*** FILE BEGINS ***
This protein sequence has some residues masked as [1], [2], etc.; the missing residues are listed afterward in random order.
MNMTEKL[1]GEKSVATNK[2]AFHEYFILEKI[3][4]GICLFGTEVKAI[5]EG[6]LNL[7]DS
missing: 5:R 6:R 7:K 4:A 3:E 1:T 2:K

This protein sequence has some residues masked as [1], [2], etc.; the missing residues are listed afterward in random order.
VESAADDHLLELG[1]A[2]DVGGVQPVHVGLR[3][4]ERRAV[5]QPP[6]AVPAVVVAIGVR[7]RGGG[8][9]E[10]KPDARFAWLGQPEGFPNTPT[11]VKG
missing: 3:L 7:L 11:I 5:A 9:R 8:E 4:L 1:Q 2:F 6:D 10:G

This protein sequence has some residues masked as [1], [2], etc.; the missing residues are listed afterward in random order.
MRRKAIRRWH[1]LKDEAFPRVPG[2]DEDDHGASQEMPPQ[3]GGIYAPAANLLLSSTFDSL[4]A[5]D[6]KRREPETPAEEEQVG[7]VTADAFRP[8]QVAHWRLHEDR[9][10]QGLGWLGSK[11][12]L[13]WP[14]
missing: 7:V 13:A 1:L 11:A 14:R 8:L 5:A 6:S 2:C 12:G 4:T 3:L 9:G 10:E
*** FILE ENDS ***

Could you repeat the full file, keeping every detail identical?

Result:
This protein sequence has some residues masked as [1], [2], etc.; the missing residues are listed afterward in random order.
MNMTEKL[1]GEKSVATNK[2]AFHEYFILEKI[3][4]GICLFGTEVKAI[5]EG[6]LNL[7]DS
missing: 5:R 6:R 7:K 4:A 3:E 1:T 2:K

This protein sequence has some residues masked as [1], [2], etc.; the missing residues are listed afterward in random order.
VESAADDHLLELG[1]A[2]DVGGVQPVHVGLR[3][4]ERRAV[5]QPP[6]AVPAVVVAIGVR[7]RGGG[8][9]E[10]KPDARFAWLGQPEGFPNTPT[11]VKG
missing: 3:L 7:L 11:I 5:A 9:R 8:E 4:L 1:Q 2:F 6:D 10:G

This protein sequence has some residues masked as [1], [2], etc.; the missing residues are listed afterward in random order.
MRRKAIRRWH[1]LKDEAFPRVPG[2]DEDDHGASQEMPPQ[3]GGIYAPAANLLLSSTFDSL[4]A[5]D[6]KRREPETPAEEEQVG[7]VTADAFRP[8]QVAHWRLHEDR[9][10]QGLGWLGSK[11][12]L[13]WP[14]
missing: 7:V 13:A 1:L 11:A 14:R 8:L 5:A 6:S 2:C 12:G 4:T 3:L 9:G 10:E